08 Sep

Changes in Oregon and the ocean heat up the neighborhood

This year, it wasn’t clear we would make it to Labor Day.

In Portland, the summer-defining liquid has traditionally been craft beer, not sunblock. Occasionally in August, the temperature might peep over 90, but mostly we spent summer basking, like pinot noir grapes, in temperate days and cool evenings.

This year, before even finishing August, we broke the local record for days over 90. Portland shattered its record for average summer temperature by almost three degrees, with just half our usual rainfall, as climate change works to turn our weather into Phoenix.

Oregon State oceanography professor Jane Lubchenco didn’t catch all of Oregon’s summer; in her capacity as U.S. Science Envoy for the Oceans, she spent a lot of time on the other side of the world. But in her years as director of the National Oceanographic and Atmospheric Agency (2009-2013), she saw “the most extreme four years’ weather,” with 70 Atlantic hurricanes, 770 major tornadoes, six major floods and “unprecedented” blizzards, and “the patterns are only continuing.”

It seems the Earth wants us off.

And unlike Portland, the planet can’t go to the ocean for relief.

“Climate change is well under way, affecting the oceans,” points out Lubchenco. “They’re hotter, they have less oxygen, they’re more acidic. Some of the effects of this are expected. Others are unexpected, and still mysterious.”

Especially, as we’ll see later, if you’re a sea star.

Warmer oceans affect wind patterns, says Lubchenco. Together, scientists think, they’re affecting a change in weather patterns, as well as the rise in sea levels. “That’s not so much a problem for us,” she notes, “but it’s huge for the mid-Atlantic,” displayed in Superstorm Sandy.

Then there’s ocean acidification, which isn’t exactly caused by climate change; it’s just caused by the same thing. “Ocean acidification is the equally evil twin of climate change,” says Lubchenco. “Both are caused by too much carbon in the atmosphere.

“When the oceans absorb carbon dioxide, they become more acidic. They’re now about 30 percent more acidic than 100 years ago.”

Nobody knows the full effects of acidification. But last week, results of a survey led by Oregon State researchers, published in The Journal of Shellfish Research, found that most oyster growers thought it was a problem. Lubchenco suspects it might also be weakening other shellfish, such as clams, mussels and crabs, as well as tiny snails – sea angels or sea butterflies – that are an important food supply for fish.

Acidification, she notes, also interferes with fish’s sense of smell, interfering with defenses against predators – and with salmon’s ability to return to their birth streams to spawn.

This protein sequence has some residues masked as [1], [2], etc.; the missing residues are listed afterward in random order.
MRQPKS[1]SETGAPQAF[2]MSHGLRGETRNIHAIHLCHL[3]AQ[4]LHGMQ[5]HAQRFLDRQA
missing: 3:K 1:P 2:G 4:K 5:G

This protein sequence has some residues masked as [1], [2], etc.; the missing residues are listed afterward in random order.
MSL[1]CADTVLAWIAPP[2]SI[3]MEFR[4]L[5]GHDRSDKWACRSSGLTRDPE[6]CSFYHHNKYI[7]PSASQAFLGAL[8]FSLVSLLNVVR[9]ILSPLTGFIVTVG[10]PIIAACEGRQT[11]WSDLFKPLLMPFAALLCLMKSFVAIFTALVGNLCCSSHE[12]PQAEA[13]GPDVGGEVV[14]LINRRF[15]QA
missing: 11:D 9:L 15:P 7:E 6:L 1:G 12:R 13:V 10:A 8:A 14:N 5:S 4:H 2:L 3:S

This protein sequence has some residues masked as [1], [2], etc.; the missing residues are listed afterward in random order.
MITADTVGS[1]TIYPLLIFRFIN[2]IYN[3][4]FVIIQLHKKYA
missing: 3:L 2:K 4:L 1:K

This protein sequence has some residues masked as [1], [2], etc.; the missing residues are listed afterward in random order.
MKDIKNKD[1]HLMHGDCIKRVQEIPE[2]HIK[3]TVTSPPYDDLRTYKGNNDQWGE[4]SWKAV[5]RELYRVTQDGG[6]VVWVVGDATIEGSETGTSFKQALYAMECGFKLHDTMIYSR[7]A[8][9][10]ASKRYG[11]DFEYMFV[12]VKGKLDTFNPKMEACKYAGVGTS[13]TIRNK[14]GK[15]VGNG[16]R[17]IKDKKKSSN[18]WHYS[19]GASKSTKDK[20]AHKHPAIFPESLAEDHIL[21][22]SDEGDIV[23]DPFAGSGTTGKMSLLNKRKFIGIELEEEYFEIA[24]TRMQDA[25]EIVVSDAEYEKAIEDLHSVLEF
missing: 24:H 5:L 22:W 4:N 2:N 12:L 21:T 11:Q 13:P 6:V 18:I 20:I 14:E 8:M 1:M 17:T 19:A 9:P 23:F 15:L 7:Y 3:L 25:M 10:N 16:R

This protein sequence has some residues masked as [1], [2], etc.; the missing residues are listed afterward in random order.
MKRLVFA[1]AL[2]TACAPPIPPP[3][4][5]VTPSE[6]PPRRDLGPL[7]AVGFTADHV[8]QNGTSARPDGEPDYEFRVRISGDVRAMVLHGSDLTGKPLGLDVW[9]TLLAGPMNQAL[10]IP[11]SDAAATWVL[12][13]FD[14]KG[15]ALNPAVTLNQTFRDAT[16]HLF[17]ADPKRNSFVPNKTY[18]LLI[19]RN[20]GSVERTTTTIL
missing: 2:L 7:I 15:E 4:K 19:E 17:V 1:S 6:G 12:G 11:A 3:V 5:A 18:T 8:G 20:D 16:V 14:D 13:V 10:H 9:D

Lubchenco has seen the issue from both a faculty office and NOAA. Like any D.C. experience, hers was mixed.

“I was frustrated, but also greatly encouraged,” she explains. “It’s just so unfortunate that the issue has gotten so partisan, so polarizing. It’s not about facts, it’s not about logic, it’s about politics.”

Still she sees progress – although “certainly not in Congress” – but in cities and states, and in the world outside Washington: “People’s real experience with all this weird weather has been changing people’s thinking about climate change.”

She’s seen substantial change in the business community, and the religious community, from evangelical Christians talking about “Creation care” to statements from Pope Francis.

Lubchenco points out that “Social change can happen very quickly once the tipping point is reached,” citing sizable attitude shifts on drinking and driving, smoking and same-sex marriage.

People’s thinking might also be affected by changes that keep happening in the oceans, often in ways nobody quite understands.

All along the Pacific Coast, from Canada to Mexico, “Over the past two years, there’s been a massive die-off of all species of sea stars, just melting into mush,” reports Lubchenco.

Sea stars, it turns out, are a “keystone predator,” limiting especially the spread of mussels, who might otherwise turn some beaches into a “monoculture.”

We don’t know why the sea stars are dying, or what else it might mean. It does seem the ocean is telling us something else we shouldn’t ignore.

Just across from the Hatfield Marine Center in Newport is the Rogue Brewery. At the suggestion of Oregon State graduate student Jenna Sullivan, Rogue has just released Wasted Sea Star Purple Pale Ale, the color of the sea stars, with some of the proceeds to go to the Partnership for Interdisciplinary Studies of Coastal Oceans.

In our future summers, Oregon will have an unpredictable ocean, and more need of sunblock.

At least there’s still craft beers.

NOTE: This column appeared in The Sunday Oregonian 9/6/15.